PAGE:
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• Religion is an organized collection
of beliefs, cultural systems, andworld views that
relate humanity to an order of existence Many
religions have narratives, symbols, and sacred
histories that are intended to explain the meaning
of life and/or to explain the origin of life or
the Universe. From their beliefs about
the cosmos and human nature, people
derive morality, ethics, religious laws or a
preferredlifestyle. According to
• some estimates, there are roughly 4,200 religions in
THEORETICAL PERSPECTIVES ON RELIGION
A.Symbolic interactionist perspective
• The symbolic interaction perspective, also called symbolic
interactionism, is a major framework of sociological theory. This
perspective relies on the symbolic meaning that people develop and
rely upon in the process of social interaction.
B.The Functionalist perspective
• According to the functionalist perspective of
sociology, each aspect of society is interdependent
and contributes to society's stability and
functioning as a whole. For example, the
government provides education for the children of
the family, which in turn pays taxes on which the
state depends to keep itself running. That is, the
family is dependent upon the school to help
children grow up to have good jobs so that they can
raise and support their own families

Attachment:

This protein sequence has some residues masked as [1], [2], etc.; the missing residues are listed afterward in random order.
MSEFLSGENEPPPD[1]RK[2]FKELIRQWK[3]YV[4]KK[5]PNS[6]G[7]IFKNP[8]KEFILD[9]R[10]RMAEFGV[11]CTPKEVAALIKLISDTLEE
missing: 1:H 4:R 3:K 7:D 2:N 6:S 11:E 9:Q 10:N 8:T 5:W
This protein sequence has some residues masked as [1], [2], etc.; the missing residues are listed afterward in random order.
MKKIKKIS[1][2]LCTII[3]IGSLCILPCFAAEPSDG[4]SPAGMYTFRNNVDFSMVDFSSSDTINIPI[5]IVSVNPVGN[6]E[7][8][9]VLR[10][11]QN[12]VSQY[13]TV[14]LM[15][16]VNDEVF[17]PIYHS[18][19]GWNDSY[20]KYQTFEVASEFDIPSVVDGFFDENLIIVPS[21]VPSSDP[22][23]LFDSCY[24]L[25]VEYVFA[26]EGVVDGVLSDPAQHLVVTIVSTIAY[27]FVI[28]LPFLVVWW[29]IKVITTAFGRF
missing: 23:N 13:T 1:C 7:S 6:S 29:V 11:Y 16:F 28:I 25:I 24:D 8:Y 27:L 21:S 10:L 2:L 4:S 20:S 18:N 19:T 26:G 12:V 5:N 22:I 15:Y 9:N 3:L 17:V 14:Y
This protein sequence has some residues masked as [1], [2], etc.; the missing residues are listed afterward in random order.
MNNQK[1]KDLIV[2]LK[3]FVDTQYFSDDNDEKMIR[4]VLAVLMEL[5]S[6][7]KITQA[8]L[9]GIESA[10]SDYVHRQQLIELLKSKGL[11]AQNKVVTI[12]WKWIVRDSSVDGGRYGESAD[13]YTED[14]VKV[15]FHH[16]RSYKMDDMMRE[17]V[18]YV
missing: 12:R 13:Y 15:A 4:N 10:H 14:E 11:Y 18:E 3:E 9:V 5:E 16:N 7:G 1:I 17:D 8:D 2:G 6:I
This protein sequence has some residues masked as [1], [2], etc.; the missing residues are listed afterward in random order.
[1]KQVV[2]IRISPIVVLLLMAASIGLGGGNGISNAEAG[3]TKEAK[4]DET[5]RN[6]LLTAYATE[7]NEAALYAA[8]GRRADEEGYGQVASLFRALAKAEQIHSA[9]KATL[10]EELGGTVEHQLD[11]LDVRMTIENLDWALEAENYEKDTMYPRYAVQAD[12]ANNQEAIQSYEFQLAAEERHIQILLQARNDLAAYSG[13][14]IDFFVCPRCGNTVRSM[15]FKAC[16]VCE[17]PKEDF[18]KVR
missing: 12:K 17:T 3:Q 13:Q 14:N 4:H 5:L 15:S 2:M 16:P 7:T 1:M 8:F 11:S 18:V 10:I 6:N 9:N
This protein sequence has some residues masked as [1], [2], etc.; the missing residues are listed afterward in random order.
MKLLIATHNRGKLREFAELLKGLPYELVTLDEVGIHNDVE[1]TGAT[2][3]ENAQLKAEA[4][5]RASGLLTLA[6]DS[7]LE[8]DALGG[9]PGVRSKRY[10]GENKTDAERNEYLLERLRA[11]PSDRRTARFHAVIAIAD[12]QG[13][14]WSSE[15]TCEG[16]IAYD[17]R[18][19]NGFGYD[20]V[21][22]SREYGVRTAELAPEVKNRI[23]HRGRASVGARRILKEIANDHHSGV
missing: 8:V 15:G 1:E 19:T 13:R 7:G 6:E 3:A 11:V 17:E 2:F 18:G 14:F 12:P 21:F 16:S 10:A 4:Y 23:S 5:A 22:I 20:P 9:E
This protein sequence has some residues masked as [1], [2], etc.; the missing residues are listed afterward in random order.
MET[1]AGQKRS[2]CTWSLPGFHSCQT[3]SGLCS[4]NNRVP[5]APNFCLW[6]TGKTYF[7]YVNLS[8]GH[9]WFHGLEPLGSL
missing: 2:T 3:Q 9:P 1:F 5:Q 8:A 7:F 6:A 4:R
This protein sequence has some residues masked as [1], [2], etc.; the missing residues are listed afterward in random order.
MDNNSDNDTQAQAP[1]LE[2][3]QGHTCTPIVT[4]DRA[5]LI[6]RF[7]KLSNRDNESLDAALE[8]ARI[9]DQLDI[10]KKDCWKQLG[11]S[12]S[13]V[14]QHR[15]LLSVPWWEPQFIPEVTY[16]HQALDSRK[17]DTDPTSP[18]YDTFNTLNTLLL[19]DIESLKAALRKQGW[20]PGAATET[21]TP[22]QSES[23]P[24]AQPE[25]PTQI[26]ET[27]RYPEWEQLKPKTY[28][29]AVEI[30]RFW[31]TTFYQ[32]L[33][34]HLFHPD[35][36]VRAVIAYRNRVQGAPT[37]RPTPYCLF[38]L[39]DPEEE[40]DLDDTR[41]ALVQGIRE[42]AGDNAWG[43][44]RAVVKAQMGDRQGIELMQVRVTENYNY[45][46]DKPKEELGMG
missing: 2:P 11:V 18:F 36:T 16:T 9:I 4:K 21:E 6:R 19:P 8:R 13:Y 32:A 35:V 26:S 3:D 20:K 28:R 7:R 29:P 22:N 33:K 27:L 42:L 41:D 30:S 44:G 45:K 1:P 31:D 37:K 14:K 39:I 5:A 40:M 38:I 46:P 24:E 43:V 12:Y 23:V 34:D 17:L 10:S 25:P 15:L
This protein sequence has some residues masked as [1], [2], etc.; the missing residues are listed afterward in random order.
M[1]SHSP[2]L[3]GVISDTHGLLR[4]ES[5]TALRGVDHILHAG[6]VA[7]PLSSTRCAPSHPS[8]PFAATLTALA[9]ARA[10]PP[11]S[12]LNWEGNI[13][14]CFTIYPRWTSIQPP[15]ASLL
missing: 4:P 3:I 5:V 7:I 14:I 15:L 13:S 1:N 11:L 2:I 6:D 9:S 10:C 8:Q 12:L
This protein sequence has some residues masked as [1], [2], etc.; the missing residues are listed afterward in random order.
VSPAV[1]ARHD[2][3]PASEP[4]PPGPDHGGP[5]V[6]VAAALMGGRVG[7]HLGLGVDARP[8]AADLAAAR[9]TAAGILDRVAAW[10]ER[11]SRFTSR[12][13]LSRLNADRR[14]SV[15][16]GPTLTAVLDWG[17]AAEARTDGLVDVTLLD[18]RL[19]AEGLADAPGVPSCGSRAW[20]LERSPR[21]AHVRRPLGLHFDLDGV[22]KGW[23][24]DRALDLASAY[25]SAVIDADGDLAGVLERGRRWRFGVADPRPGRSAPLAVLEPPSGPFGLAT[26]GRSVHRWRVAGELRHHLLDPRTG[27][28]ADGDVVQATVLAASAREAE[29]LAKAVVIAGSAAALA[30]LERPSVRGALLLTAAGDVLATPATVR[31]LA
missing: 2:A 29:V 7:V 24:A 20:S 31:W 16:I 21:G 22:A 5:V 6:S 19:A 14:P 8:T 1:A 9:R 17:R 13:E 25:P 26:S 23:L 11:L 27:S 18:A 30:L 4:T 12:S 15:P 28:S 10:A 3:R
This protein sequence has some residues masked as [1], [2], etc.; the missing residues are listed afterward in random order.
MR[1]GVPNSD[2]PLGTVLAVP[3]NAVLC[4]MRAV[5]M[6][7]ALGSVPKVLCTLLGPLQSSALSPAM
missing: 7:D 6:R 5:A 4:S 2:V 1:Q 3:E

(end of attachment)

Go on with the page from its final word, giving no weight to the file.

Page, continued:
C.The conflict perspective
• Conflict perspective is one of the major theoretical
approaches to sociological thought. It originated
with Karl Marx and his critique of capitalism and has
since developed along a number of lines. In general,
the conflict perspective assumes that social life is
shaped by groups and individuals who struggle or
compete with one another over various resources
and rewards, resulting in particular distributions of
power, wealth, and prestige in societies and social
MAGIC AND RELIGION
• Religion and magic became conceptually separated
with the development of western monotheism,
where the distinction arose between supernatural
events sanctioned by mainstream religious doctrine
("miracles") and mere magic rooted in folk belief or
occult speculation. In pre-monotheistic religious
traditions, there is no fundamental distinction
between religious practice and magic; tutelary